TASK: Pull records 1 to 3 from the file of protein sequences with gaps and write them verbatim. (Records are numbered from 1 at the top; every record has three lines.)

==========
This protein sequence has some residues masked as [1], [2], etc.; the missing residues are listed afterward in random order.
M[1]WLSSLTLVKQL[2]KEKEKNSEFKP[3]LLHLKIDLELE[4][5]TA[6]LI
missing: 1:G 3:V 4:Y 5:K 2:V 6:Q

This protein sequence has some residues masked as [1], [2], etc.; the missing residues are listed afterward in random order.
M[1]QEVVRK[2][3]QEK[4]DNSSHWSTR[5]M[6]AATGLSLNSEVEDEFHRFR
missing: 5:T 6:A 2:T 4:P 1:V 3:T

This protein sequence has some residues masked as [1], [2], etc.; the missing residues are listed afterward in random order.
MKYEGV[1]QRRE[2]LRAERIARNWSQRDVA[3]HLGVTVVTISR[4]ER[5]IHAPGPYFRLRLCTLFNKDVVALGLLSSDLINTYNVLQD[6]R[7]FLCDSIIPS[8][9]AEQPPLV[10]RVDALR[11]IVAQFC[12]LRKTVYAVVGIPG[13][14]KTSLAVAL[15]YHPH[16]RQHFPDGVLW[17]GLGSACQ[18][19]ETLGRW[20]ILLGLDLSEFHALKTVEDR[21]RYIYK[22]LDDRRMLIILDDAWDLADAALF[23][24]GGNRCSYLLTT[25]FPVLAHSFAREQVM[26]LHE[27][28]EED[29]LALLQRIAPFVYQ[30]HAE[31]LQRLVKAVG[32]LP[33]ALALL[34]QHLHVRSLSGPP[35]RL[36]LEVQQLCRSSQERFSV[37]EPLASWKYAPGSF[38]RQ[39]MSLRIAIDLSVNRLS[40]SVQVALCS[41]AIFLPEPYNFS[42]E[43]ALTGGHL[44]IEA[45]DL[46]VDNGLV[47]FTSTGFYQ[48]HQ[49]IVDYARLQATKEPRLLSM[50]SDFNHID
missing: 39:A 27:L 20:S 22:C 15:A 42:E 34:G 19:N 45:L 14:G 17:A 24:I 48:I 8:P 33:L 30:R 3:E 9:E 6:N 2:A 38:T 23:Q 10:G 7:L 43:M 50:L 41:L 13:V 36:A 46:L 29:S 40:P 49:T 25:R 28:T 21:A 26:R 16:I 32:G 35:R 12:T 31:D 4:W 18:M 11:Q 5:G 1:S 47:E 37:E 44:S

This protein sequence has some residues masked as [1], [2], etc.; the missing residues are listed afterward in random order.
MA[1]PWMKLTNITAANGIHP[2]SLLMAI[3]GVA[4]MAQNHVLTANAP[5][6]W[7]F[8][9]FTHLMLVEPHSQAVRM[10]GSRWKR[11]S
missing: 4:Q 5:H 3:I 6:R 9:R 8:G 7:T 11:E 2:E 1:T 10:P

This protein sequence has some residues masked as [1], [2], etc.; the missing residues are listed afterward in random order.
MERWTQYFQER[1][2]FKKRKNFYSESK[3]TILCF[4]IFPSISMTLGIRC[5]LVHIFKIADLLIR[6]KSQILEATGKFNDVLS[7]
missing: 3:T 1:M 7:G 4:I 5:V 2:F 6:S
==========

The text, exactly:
This protein sequence has some residues masked as [1], [2], etc.; the missing residues are listed afterward in random order.
M[1]WLSSLTLVKQL[2]KEKEKNSEFKP[3]LLHLKIDLELE[4][5]TA[6]LI
missing: 1:G 3:V 4:Y 5:K 2:V 6:Q

This protein sequence has some residues masked as [1], [2], etc.; the missing residues are listed afterward in random order.
M[1]QEVVRK[2][3]QEK[4]DNSSHWSTR[5]M[6]AATGLSLNSEVEDEFHRFR
missing: 5:T 6:A 2:T 4:P 1:V 3:T

This protein sequence has some residues masked as [1], [2], etc.; the missing residues are listed afterward in random order.
MKYEGV[1]QRRE[2]LRAERIARNWSQRDVA[3]HLGVTVVTISR[4]ER[5]IHAPGPYFRLRLCTLFNKDVVALGLLSSDLINTYNVLQD[6]R[7]FLCDSIIPS[8][9]AEQPPLV[10]RVDALR[11]IVAQFC[12]LRKTVYAVVGIPG[13][14]KTSLAVAL[15]YHPH[16]RQHFPDGVLW[17]GLGSACQ[18][19]ETLGRW[20]ILLGLDLSEFHALKTVEDR[21]RYIYK[22]LDDRRMLIILDDAWDLADAALF[23][24]GGNRCSYLLTT[25]FPVLAHSFAREQVM[26]LHE[27][28]EED[29]LALLQRIAPFVYQ[30]HAE[31]LQRLVKAVG[32]LP[33]ALALL[34]QHLHVRSLSGPP[35]RL[36]LEVQQLCRSSQERFSV[37]EPLASWKYAPGSF[38]RQ[39]MSLRIAIDLSVNRLS[40]SVQVALCS[41]AIFLPEPYNFS[42]E[43]ALTGGHL[44]IEA[45]DL[46]VDNGLV[47]FTSTGFYQ[48]HQ[49]IVDYARLQATKEPRLLSM[50]SDFNHID
missing: 39:A 27:L 20:S 22:C 15:A 42:E 34:G 19:N 45:L 14:G 17:A 24:I 48:I 8:P 33:L 30:R 3:E 9:E 6:N 2:A 38:T 23:Q 10:G 7:L 43:M 50:L 41:L 13:V 36:A 46:L 29:S 40:P 49:T 25:R 28:T 21:A 26:R 16:I 32:G 35:R 12:T 31:D 4:W 18:M 11:Q 5:G 1:S 47:E 37:E 44:S